While few if any commentators predict that kind of outcome in the current struggle against IS, this newest effort has a tragic strategic flaw embedded in it. This most recent effort against IS – as well intentioned as it may be – suffers from a publicly expressed lack of any acceptable outcome, save for the total annihilation of IS at some distant point. Moreover, this strategy is underpinned by a reliance on believing in the straightforward motives of all those many competing parties in combating the IS.

Consider, for example, that defeating IS is also in the interest of the al-Assad regime, even though that same regime remains totally at odds with the goals and interests of the US and its partners in so many other ways. Similarly, while Iran is not a formal part of this newest coalition, and even though, speaking at the UN, Iranian president Hassan Rouhani had some harsh words about how that Iraqi bottle first got uncorked, and despite the fact that Iran is at odds with the West over Iran’s nuclear ambitions, as the region’s leading Shia nation, it would be a major beneficiary of the defeat of IS’s Sunni adherents.

Just to make things more distressing, the 14 September issue of The Economist offered a handy chart to track whom is at odds with whom, or allied with whomever. In fact, it demonstrates, far better than a text could, just how tangled these alliances, feuds, fights and sub rosa connections are in efforts to deal with IS – and how difficult it will be not to trip over all these conflicting loyalties, motivations and antagonisms.


Still, all is not yet entirely lost. In what might have been a particularly surprising turn of events, the UN Security Council voted unanimously to ban individuals from foreign nations from joining mercenary insurgent groups like IS. Actually, this should really not be so surprising after all. While the motivations of three permanent members of the Security Council, the US, British and French, are obvious, the Russians are particularly worried about well-trained Islamic fundamentalist fighters coming into their territory to fight on behalf of the Chechens or other minority groups. Meanwhile, the Chinese are thoroughly concerned about the possibilities of trained fighters joining up with Uighur separatists in Xinjiang – or even, more remotely still, in support of Tibetan groups.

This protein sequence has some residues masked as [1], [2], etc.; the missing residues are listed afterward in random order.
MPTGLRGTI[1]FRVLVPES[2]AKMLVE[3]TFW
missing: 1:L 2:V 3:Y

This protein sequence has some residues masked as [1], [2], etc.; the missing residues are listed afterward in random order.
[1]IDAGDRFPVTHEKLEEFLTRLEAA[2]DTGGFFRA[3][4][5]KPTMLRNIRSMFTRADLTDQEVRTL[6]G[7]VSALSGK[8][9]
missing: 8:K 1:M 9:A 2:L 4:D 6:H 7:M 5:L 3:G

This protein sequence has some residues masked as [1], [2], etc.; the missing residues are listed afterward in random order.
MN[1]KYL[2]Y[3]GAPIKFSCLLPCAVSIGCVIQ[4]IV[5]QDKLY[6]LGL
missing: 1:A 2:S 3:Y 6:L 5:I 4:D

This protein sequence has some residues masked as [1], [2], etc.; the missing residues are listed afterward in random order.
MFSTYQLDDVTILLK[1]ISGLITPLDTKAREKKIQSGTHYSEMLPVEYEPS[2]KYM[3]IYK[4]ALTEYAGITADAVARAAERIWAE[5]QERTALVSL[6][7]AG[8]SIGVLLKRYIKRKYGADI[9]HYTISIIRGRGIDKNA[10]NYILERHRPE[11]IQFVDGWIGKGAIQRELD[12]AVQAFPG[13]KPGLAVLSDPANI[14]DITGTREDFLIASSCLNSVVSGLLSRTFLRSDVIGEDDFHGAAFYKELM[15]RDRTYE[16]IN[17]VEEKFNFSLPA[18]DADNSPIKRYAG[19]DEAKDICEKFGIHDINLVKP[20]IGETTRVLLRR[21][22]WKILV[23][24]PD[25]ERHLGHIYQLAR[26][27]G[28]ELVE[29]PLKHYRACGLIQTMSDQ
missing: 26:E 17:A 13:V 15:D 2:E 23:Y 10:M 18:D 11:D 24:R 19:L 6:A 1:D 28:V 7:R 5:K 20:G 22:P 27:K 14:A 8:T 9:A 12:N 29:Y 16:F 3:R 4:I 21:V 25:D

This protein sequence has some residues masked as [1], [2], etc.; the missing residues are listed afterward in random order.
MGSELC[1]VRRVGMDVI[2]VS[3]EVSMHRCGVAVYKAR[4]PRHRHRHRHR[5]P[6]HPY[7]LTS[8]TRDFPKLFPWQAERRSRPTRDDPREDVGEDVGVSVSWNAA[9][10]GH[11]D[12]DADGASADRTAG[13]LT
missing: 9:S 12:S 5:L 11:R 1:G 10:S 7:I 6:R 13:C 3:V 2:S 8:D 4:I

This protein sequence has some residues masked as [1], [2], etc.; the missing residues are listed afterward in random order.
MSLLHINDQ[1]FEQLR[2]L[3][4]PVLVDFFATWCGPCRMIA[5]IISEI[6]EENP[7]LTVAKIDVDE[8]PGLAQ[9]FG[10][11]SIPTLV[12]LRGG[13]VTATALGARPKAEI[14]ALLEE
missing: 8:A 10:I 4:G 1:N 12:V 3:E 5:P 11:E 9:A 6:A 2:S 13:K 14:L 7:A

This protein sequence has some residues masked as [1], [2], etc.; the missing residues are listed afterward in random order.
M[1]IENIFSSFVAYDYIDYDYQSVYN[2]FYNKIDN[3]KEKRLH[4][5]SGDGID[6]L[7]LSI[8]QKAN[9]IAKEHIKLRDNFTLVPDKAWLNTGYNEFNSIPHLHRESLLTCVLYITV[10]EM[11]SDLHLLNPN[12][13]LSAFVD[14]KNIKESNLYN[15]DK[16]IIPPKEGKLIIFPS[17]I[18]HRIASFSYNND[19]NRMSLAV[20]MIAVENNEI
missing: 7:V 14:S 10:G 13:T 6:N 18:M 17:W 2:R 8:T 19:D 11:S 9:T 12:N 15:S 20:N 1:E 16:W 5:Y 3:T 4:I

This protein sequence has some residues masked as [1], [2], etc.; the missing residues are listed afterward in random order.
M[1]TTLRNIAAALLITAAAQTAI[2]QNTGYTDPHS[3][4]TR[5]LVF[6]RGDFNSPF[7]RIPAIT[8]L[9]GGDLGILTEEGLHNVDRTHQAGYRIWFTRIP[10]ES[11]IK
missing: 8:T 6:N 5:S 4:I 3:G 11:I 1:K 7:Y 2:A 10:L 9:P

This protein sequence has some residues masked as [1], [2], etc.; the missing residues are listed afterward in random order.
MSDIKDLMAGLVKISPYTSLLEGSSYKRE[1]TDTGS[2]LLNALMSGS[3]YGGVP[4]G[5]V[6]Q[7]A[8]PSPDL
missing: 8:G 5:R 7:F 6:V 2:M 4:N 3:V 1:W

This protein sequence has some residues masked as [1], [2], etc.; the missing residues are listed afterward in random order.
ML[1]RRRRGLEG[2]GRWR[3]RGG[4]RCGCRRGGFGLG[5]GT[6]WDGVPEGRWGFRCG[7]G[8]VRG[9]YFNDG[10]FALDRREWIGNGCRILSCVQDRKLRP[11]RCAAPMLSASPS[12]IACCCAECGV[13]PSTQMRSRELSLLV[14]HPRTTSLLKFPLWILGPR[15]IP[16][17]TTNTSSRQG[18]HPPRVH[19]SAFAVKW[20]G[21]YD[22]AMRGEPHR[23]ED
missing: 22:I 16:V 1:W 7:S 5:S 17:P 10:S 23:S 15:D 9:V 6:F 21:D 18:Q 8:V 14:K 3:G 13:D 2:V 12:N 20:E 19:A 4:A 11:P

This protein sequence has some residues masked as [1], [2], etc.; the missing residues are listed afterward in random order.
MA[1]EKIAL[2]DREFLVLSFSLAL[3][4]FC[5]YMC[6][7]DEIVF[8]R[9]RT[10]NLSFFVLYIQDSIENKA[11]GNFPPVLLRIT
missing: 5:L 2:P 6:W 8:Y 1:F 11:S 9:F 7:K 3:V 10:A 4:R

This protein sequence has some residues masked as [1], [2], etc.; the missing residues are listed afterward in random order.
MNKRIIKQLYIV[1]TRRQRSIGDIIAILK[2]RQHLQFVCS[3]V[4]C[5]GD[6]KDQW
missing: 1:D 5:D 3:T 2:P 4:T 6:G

Still, this ambitious new anti-IS strategy – with its still-as-yet-vague end game and the expectations of holding together a thoroughly disparate coalition that actually has widely varied interests – has real risks for evolving into a drawn-out struggle with an indeterminate end point. And that, in turn, has the lurking danger of generating those inevitable pressures for an expansion of roles and actions, despite presidential promises and the thorough opposition of the US population for such an enlargement of the scope of military action. And even success can produce its own disasters. Consider the question of what could happen if the Islamic State is thoroughly defeated on the battlefield but, then, in turn, it ultimately gives birth to yet other, even more nihilistic groups, or groups who take up urban terror throughout the rest of the world in revenge for IS’ defeat in the field? This is going to be a tough one. DM

Photo: US President Barack Obama (L) talks with Samantha Power, US Ambassador to the United Nations (R) during a high-level UN Security Council meeting about worldwide terrorism during the 69th session of the United Nations General Assembly at the United Nations headquarters in New York, New York, USA, 24 September 2014. EPA/JASON SZENES

For more, read:

  • Confronting Islamic State – The next war against global jihadism in The Economist

  • In his UN speech, Obama vows to fight ISIS ‘network of death’ in the New York Times

  • Iran’s president says West’s blunders helped ISIS rise in the New York Times

  • Islamic State crisis: US hits IS oil targets in Syria at the BBC

  • FACT SHEET: UN Security Council Resolution 2178 on foreign terrorist fighters at the US state department website

  • UAE’s first female fighter pilot dropped bombs on the Islamic State at the Washington Post

  • US-led strikes hit IS-held oil sites in Syria at the AP

  • Bashar al-Assad seeks to reap benefits from US-led raids in Syria at the Financial Times